We place a mid-point valuation of $119.74 per share on IBM (NYSE:IBM), with a sensitivity range of $113.71 to $125.92. This valuation range is noticeably higher than the current market price of $105.16 per share.
Over recent years IBM has undertaken a series of acquisitions and divestitures that have resulted in a significantly change in the company’s business focus. This restructuring was a conscious move away from a number of IBM’s traditional product lines that it saw being commoditized (e.g. sale of Personal Computers business to Levono in 2005). In 2006 IBM completed 13 acquisitions valued at $4.8 billion, these acquisitions focused on growing IBM’s software and services businesses. These acquisitions are part of a wider strategy:
The company is continuing to refocus its business on the higher value segments of enterprise computing—providing technology and transformation services to clients' businesses. Consistent with that focus, the company continues to significantly invest in growth opportunities as a way to drive revenue growth and market share gains. Areas of investment include strategic acquisitions, primarily in software and services, focused client− and industry−specific solutions, maintaining technology leadership and emerging growth countries such as China, Russia, India and Brazil.
IBM 10-k 2006
IBM’s current operations can be divided into three principal business segments: services, software and systems and financing.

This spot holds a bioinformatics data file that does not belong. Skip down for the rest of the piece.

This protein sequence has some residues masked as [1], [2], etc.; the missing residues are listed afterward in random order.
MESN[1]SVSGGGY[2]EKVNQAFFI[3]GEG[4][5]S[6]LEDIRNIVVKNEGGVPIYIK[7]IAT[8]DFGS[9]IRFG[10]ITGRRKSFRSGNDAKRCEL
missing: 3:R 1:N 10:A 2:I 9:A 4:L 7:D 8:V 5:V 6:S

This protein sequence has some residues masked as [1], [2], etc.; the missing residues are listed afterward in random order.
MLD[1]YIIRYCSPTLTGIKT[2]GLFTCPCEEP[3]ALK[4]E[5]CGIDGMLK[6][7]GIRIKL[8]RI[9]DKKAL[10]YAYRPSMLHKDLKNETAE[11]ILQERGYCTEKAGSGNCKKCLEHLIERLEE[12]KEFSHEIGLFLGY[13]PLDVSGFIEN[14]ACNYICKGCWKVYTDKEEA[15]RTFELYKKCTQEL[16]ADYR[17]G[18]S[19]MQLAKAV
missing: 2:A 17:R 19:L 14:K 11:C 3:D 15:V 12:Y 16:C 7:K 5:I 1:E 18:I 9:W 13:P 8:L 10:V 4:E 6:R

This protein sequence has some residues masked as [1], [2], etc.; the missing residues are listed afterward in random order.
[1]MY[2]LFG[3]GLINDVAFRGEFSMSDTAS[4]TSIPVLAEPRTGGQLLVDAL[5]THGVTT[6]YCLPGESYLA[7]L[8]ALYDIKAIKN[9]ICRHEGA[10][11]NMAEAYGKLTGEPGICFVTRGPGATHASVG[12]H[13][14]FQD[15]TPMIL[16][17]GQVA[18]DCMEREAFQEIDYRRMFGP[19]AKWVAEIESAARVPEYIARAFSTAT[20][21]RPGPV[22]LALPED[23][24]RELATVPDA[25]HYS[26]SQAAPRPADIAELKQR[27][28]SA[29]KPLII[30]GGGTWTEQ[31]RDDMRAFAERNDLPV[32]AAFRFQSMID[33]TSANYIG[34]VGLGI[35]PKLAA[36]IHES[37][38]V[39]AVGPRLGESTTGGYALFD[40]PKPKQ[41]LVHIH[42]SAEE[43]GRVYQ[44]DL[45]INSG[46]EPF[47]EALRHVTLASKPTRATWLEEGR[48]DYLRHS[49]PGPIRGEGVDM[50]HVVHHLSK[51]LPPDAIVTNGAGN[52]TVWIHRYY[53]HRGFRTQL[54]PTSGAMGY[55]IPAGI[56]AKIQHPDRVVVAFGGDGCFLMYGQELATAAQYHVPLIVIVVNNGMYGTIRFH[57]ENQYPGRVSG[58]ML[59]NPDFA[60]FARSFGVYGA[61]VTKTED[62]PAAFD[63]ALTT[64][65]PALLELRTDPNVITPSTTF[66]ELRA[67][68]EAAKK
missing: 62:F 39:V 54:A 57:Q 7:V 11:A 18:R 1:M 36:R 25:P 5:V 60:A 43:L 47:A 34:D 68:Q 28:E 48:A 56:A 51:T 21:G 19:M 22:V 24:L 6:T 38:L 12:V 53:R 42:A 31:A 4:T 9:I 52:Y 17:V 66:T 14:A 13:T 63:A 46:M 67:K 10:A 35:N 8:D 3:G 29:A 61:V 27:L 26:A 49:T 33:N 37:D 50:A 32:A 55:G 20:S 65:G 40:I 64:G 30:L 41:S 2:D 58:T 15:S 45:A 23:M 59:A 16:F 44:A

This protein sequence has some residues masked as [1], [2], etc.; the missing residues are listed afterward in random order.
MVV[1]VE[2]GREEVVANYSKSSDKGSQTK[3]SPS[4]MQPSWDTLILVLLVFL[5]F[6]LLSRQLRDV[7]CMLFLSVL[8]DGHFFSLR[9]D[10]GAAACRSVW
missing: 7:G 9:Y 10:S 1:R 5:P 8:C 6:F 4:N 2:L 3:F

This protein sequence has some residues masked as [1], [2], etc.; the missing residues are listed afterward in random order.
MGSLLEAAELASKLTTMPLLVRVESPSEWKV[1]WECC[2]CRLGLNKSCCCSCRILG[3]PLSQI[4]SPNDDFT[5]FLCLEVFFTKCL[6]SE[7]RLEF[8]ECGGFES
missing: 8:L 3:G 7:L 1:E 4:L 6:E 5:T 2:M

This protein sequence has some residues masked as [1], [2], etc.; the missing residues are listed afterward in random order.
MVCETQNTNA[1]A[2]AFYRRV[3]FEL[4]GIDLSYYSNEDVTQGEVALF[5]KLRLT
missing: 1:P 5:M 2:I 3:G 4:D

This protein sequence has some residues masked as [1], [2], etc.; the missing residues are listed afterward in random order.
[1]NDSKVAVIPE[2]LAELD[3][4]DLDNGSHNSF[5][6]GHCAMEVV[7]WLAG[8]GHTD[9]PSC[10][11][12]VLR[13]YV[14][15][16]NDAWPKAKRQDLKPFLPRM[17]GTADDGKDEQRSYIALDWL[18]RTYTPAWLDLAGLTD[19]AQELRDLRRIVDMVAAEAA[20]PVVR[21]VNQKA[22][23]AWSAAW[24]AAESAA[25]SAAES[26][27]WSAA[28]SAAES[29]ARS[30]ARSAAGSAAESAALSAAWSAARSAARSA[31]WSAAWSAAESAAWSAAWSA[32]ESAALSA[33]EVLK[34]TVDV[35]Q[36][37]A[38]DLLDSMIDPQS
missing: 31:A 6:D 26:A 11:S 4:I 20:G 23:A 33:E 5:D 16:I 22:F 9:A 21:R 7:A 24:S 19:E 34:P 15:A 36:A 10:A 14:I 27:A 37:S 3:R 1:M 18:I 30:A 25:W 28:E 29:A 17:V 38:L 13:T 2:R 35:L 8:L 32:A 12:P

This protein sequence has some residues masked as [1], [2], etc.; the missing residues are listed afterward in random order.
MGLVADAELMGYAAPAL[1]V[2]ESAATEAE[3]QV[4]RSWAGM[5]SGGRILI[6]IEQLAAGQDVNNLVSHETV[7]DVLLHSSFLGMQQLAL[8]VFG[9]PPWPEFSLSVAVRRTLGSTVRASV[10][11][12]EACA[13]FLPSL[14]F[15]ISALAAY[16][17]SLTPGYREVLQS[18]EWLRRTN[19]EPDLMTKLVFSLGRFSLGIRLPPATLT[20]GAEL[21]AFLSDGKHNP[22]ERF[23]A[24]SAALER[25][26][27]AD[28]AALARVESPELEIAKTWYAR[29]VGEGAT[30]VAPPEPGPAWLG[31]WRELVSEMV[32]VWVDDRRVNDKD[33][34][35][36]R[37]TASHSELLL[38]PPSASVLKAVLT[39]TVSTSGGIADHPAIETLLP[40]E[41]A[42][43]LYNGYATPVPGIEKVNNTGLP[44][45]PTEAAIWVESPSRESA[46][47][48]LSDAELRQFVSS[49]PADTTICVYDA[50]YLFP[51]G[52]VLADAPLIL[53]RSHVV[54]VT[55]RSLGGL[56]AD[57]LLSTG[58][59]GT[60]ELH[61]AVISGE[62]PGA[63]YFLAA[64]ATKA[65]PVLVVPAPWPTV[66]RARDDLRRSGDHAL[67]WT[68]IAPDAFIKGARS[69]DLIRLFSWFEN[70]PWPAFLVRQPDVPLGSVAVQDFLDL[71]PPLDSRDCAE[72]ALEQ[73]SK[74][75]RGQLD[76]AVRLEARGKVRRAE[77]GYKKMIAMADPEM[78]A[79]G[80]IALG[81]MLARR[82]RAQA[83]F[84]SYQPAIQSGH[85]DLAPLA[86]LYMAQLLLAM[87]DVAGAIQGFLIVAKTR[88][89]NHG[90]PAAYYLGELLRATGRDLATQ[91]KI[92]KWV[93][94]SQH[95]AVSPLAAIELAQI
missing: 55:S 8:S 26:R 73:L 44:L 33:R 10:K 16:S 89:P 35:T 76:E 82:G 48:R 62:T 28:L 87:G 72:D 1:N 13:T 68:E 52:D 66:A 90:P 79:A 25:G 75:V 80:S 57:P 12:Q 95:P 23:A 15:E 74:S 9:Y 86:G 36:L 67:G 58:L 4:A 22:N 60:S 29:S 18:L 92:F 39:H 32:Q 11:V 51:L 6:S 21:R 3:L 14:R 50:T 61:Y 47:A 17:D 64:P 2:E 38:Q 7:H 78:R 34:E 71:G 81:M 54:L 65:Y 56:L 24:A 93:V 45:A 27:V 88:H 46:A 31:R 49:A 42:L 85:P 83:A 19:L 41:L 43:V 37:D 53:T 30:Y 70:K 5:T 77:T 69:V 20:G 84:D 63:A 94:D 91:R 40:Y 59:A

DCF Valuation Assumptions
Our mid-point valuation assumes IBM's revenue grows to $103 million in 3 years; this represents a compounding annual growth rate of 3.9%. As IBM increases its software sales EBIT margins are projected to improve to 15.9% (from 14.0% in 2006). We use a cost of capital of 9% and a terminal growth rate of 3%.
Comparable Company Analysis
Our mid-point reflects an EV/EBIT multiple of 14.9 compared to the current market EV/EBIT multiple of 13.2. It is difficult to identify a comparable company with a similar mix of business units to IBM. We have identified a number of companies that compete with IBM to varying levels.
Accenture (NYSE:ACN) – EV/EBIT 16.8 Accenture is global firm operating in 49 countries that specializes in management consulting, systems integration and technology and outsourcing services. Accenture has an enterprise value of $30.85 billion and EBIT of $1.84 billion in FY2006.
Electronic Data Systems (NASDAQ:EDS) – EV/EBIT 18.0 EDS provides information technology and business process outsourcing services in 64 countries around the world. EDS had $816 million EBIT in FY2006 and has an enterprise value of $14.!
SAP (NYSE:SAP) – EV/EBIT 16.4SAP specializes in providing enterprise software solutions to corporations, government agencies and educational facilities around the world. In 2006 SAP had EBIT of $2.56 billion and currently has an enterprise value of $41.88 billion. These comparable companies provide a reference point for IBM's EV/EBIT multiple but do not sufficiently reflect IBM’s overall business mix to validate a comparable company valuation.
IBM’s ability to achieve the short-term financial projections we've applied will depend largely on their ability to grow the software segment of the business and penetrate emerging markets. The higher margins provided by the software segment are a key driver of the projected EBIT growth. IBM faces competition in each of its business segments but the growth assumptions used are not overly aggressive and IBM is well positioned to focus on these opportunities following the recent restructuring. Overall, we believe that the current market price of $105.16 undervalues IBM.
IBM 1-yr chart